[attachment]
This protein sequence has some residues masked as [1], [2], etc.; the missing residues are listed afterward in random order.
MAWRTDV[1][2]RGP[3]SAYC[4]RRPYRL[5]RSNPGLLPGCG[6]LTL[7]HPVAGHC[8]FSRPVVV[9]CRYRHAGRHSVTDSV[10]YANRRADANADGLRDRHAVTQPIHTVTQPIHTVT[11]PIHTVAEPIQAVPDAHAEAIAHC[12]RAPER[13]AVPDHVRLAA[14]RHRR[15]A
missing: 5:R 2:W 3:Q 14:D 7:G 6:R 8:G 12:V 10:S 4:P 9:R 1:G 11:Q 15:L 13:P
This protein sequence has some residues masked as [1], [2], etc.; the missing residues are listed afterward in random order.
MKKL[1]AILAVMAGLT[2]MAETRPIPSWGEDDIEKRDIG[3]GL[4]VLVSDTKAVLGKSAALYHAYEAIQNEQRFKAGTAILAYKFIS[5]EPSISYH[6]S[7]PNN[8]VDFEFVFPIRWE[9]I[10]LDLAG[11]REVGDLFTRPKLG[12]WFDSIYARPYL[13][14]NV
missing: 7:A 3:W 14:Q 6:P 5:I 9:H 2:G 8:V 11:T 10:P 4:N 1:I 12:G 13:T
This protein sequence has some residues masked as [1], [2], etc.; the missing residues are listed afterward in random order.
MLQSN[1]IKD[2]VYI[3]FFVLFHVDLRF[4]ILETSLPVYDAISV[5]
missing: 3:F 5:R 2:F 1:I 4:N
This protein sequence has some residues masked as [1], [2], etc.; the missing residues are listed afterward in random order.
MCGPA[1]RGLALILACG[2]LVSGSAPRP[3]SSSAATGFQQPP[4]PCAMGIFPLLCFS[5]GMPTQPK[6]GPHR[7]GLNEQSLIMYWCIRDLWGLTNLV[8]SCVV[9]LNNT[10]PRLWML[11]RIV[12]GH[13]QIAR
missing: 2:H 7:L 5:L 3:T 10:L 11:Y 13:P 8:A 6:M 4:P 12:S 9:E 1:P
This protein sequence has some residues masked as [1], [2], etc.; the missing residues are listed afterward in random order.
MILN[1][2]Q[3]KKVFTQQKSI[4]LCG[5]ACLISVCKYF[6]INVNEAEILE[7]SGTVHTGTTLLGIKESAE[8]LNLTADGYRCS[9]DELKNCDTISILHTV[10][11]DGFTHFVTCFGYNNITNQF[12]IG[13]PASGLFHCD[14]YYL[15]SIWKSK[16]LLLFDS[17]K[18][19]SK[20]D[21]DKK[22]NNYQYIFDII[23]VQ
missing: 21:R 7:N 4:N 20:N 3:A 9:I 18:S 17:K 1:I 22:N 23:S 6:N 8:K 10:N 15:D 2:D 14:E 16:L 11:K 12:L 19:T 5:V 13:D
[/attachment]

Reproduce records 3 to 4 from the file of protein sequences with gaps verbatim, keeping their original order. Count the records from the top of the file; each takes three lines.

This protein sequence has some residues masked as [1], [2], etc.; the missing residues are listed afterward in random order.
MLQSN[1]IKD[2]VYI[3]FFVLFHVDLRF[4]ILETSLPVYDAISV[5]
missing: 3:F 5:R 2:F 1:I 4:N
This protein sequence has some residues masked as [1], [2], etc.; the missing residues are listed afterward in random order.
MCGPA[1]RGLALILACG[2]LVSGSAPRP[3]SSSAATGFQQPP[4]PCAMGIFPLLCFS[5]GMPTQPK[6]GPHR[7]GLNEQSLIMYWCIRDLWGLTNLV[8]SCVV[9]LNNT[10]PRLWML[11]RIV[12]GH[13]QIAR
missing: 2:H 7:L 5:L 3:T 10:L 11:Y 13:P 8:A 6:M 4:P 12:S 9:E 1:P